I generally take six to one year to compose and record an entire album, when i want the tracks to sound great, and not such as the stereotypical library music from the ‘old days’. I start out with programmed tracks, though before presenting these as demos I’ll make sure they are as convincing as is possible by including all the real instrumentation because i can – saxophone, flute and some guitar and bass. Anything that isn’t a live instrument should have a reason to be there, for instance a drum loop that can’t be recreated or perhaps a particular rhythm that should be quantised to put the genre. I also have a vast assortment of unique samples recorded and collected during my years doing work in studios as being a producer.
When the early drafts are approved, I print scores and parts from Logic and book sessions for musicians where necessary. It is a crucial step for me personally – I book musicians I am aware and am comfortable dealing with. Yet again, I don’t think ‘It’s just library music.’ I need to believe the musicians are planning exactly the same way: that they are contributing creatively instead of it being the next session.
It’s great working with Duncan or Jo at Universal – they have got a great handle of what works. It’s also very good to get some fresh ears with a project when you’ve lived by using it from the studio for a couple of weeks. One time i presented a demo to Duncan and his awesome comment was “great, but the saxophone is a bit too in tune, may sound like library music.” This is over a ska track and that he wanted it to sound really raw and rough. I tried a few times to play badly, challenging for any seasoned session player that has struggled all his life to experience well. Ultimately I played the sax together with the mouthpiece on upside-down, and so i sounded quite convincingly like I’d only been playing for several weeks.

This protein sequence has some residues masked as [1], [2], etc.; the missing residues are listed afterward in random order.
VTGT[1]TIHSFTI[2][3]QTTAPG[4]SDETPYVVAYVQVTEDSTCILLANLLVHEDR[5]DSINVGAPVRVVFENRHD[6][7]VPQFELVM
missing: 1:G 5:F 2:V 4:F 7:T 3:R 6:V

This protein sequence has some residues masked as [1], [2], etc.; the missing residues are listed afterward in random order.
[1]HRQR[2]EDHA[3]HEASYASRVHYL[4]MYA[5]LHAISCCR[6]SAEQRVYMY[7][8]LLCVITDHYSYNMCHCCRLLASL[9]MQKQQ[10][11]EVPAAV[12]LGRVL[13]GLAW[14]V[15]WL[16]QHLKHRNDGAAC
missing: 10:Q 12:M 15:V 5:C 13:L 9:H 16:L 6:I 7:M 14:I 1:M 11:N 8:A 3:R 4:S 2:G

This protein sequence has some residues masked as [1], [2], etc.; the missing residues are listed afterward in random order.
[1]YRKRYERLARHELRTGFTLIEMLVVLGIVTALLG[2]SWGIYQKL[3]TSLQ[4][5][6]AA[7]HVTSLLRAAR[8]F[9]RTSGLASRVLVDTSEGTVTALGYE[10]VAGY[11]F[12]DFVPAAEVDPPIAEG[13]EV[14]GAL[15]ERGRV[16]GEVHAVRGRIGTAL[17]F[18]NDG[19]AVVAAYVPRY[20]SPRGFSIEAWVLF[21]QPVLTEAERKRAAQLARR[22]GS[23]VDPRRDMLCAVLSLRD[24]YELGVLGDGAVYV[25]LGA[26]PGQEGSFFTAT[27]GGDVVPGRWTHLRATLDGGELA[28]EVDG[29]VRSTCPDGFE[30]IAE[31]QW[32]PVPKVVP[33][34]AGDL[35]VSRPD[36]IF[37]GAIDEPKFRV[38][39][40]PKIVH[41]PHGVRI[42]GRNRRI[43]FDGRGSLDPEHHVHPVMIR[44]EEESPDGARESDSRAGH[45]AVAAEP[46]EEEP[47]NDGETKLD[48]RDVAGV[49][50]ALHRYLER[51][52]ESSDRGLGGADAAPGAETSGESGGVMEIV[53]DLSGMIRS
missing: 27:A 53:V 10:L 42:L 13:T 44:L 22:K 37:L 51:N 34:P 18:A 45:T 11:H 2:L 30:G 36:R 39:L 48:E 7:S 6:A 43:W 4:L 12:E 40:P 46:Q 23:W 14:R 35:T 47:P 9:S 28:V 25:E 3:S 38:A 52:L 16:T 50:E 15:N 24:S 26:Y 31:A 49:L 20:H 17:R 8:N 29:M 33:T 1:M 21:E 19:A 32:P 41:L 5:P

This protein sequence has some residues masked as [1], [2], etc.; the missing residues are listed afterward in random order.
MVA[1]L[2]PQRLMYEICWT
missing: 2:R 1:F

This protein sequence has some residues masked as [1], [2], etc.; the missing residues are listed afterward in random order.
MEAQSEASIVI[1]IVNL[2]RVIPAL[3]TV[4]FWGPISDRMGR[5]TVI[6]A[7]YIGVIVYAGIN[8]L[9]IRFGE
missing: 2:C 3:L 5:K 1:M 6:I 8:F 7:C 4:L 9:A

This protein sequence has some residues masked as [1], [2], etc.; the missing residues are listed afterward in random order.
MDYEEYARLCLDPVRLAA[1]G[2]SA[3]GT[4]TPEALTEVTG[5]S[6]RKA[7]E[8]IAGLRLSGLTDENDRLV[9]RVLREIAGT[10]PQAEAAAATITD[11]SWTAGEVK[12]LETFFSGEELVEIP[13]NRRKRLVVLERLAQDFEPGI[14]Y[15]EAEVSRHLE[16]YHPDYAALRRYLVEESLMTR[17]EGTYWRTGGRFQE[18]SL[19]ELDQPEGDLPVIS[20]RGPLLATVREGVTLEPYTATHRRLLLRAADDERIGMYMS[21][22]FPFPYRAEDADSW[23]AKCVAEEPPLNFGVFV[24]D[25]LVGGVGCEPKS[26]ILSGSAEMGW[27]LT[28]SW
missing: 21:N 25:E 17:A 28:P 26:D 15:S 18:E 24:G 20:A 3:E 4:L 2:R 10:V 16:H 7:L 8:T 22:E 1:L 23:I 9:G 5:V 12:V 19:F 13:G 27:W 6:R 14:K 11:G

Getting the music accepted or being commissioned to create production music is every bit as competitive as some of the more traditionally glamorous goals for musicians and composers, including landing an archive deal, publishing deal, film or TV commission. You will have to submit your music over a CD you should make look as attractive and interesting as is possible, though a nicely-constructed internet site or MySpace site with biography and audio clips may be just as or maybe more useful. Several cell phone calls to receptionists can help you to find the names of the right people to send your pitch to: a personal letter is superior to ‘Dear Sir/Madam’.
The Net has evolved the way production music is distributed, and the majority of publishers now make it easy to find and download the tracks you will need.
The Internet has evolved the way production music is distributed, and many publishers now help it become easy to locate and download the tracks you will need.The biggest thing to understand is your music should grab the eye from the listener quickly. If a company wants writers, they are going to definitely tune in to music that they are sent, but frequently they may be inundated, so it’s entirely possible that they’ll only pay attention to the very first 10 or 20 seconds for each track (which might well become the way their consumer will listen to the item, too).
Most critical is just not to try to second-guess your opinion ‘they’ want, or what is ‘good’ or ‘typical’ production music. The chances are it’s already within their library and they don’t need any longer, and if they are doing, among their established writers will have to practice it. In order to produce a good first impression, it’s much better to write something that has some character, originality and flair; and, first and foremost, it ought to be something that you are perfect at doing. The most effective potential for getting your music accepted is always to offer something different, fresh and unique.